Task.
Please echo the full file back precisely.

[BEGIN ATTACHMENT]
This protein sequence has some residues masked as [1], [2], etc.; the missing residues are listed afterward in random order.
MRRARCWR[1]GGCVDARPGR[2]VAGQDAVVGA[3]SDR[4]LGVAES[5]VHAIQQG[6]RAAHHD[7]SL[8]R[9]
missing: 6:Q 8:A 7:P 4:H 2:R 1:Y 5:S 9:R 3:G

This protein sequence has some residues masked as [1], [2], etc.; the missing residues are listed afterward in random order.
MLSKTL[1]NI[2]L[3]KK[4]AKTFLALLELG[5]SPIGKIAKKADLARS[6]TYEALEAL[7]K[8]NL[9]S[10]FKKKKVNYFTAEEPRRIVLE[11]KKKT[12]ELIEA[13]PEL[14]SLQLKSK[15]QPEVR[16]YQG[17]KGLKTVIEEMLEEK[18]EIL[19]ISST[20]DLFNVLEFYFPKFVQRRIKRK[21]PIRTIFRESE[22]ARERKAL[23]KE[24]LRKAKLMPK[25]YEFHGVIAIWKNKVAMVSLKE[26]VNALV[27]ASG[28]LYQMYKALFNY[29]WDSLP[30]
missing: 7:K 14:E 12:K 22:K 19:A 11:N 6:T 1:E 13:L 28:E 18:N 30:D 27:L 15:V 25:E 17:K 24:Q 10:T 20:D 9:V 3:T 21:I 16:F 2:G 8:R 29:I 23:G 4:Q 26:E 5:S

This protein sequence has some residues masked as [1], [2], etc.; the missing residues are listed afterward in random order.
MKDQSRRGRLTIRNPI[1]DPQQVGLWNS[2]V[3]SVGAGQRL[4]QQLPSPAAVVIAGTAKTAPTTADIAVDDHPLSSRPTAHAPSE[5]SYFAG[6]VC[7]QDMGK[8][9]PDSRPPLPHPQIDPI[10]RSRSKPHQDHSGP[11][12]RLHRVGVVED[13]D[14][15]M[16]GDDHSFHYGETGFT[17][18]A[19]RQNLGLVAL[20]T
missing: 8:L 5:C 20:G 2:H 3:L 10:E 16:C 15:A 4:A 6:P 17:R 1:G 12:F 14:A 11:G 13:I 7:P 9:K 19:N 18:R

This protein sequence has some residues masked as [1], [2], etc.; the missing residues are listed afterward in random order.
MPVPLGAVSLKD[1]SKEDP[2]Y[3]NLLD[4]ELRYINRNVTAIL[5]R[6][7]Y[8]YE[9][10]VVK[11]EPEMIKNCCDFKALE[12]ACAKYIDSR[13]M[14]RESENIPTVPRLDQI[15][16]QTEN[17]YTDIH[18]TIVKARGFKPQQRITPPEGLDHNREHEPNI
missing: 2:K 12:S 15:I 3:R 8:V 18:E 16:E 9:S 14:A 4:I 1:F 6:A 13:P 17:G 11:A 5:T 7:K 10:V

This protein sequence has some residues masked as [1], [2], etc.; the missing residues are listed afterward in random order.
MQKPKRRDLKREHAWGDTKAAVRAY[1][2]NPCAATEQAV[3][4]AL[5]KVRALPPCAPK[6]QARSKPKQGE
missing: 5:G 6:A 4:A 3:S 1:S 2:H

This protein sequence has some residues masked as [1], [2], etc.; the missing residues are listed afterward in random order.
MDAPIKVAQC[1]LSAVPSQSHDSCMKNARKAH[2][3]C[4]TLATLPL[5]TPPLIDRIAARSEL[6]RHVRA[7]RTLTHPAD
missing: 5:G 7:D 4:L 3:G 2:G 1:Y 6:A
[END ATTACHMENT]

This protein sequence has some residues masked as [1], [2], etc.; the missing residues are listed afterward in random order.
MRRARCWR[1]GGCVDARPGR[2]VAGQDAVVGA[3]SDR[4]LGVAES[5]VHAIQQG[6]RAAHHD[7]SL[8]R[9]
missing: 6:Q 8:A 7:P 4:H 2:R 1:Y 5:S 9:R 3:G

This protein sequence has some residues masked as [1], [2], etc.; the missing residues are listed afterward in random order.
MLSKTL[1]NI[2]L[3]KK[4]AKTFLALLELG[5]SPIGKIAKKADLARS[6]TYEALEAL[7]K[8]NL[9]S[10]FKKKKVNYFTAEEPRRIVLE[11]KKKT[12]ELIEA[13]PEL[14]SLQLKSK[15]QPEVR[16]YQG[17]KGLKTVIEEMLEEK[18]EIL[19]ISST[20]DLFNVLEFYFPKFVQRRIKRK[21]PIRTIFRESE[22]ARERKAL[23]KE[24]LRKAKLMPK[25]YEFHGVIAIWKNKVAMVSLKE[26]VNALV[27]ASG[28]LYQMYKALFNY[29]WDSLP[30]
missing: 7:K 14:E 12:K 22:K 19:A 11:N 6:T 1:E 13:L 28:E 18:N 30:D 27:L 15:V 25:E 17:K 24:Q 10:T 20:D 9:V 3:T 21:I 16:F 2:G 8:R 29:I 23:G 4:Q 26:E 5:S

This protein sequence has some residues masked as [1], [2], etc.; the missing residues are listed afterward in random order.
MKDQSRRGRLTIRNPI[1]DPQQVGLWNS[2]V[3]SVGAGQRL[4]QQLPSPAAVVIAGTAKTAPTTADIAVDDHPLSSRPTAHAPSE[5]SYFAG[6]VC[7]QDMGK[8][9]PDSRPPLPHPQIDPI[10]RSRSKPHQDHSGP[11][12]RLHRVGVVED[13]D[14][15]M[16]GDDHSFHYGETGFT[17][18]A[19]RQNLGLVAL[20]T
missing: 8:L 5:C 20:G 2:H 3:L 10:E 16:C 15:A 4:A 6:P 17:R 1:G 12:F 14:A 11:G 13:I 7:P 9:K 19:N 18:R

This protein sequence has some residues masked as [1], [2], etc.; the missing residues are listed afterward in random order.
MPVPLGAVSLKD[1]SKEDP[2]Y[3]NLLD[4]ELRYINRNVTAIL[5]R[6][7]Y[8]YE[9][10]VVK[11]EPEMIKNCCDFKALE[12]ACAKYIDSR[13]M[14]RESENIPTVPRLDQI[15][16]QTEN[17]YTDIH[18]TIVKARGFKPQQRITPPEGLDHNREHEPNI
missing: 2:K 12:S 15:I 3:R 8:V 18:E 16:E 9:S 14:A 4:I 1:F 6:A 13:P 17:G 11:A 5:T 7:K 10:V

This protein sequence has some residues masked as [1], [2], etc.; the missing residues are listed afterward in random order.
MQKPKRRDLKREHAWGDTKAAVRAY[1][2]NPCAATEQAV[3][4]AL[5]KVRALPPCAPK[6]QARSKPKQGE
missing: 5:G 6:A 4:A 3:S 1:S 2:H

This protein sequence has some residues masked as [1], [2], etc.; the missing residues are listed afterward in random order.
MDAPIKVAQC[1]LSAVPSQSHDSCMKNARKAH[2][3]C[4]TLATLPL[5]TPPLIDRIAARSEL[6]RHVRA[7]RTLTHPAD
missing: 5:G 7:D 4:L 3:G 2:G 1:Y 6:A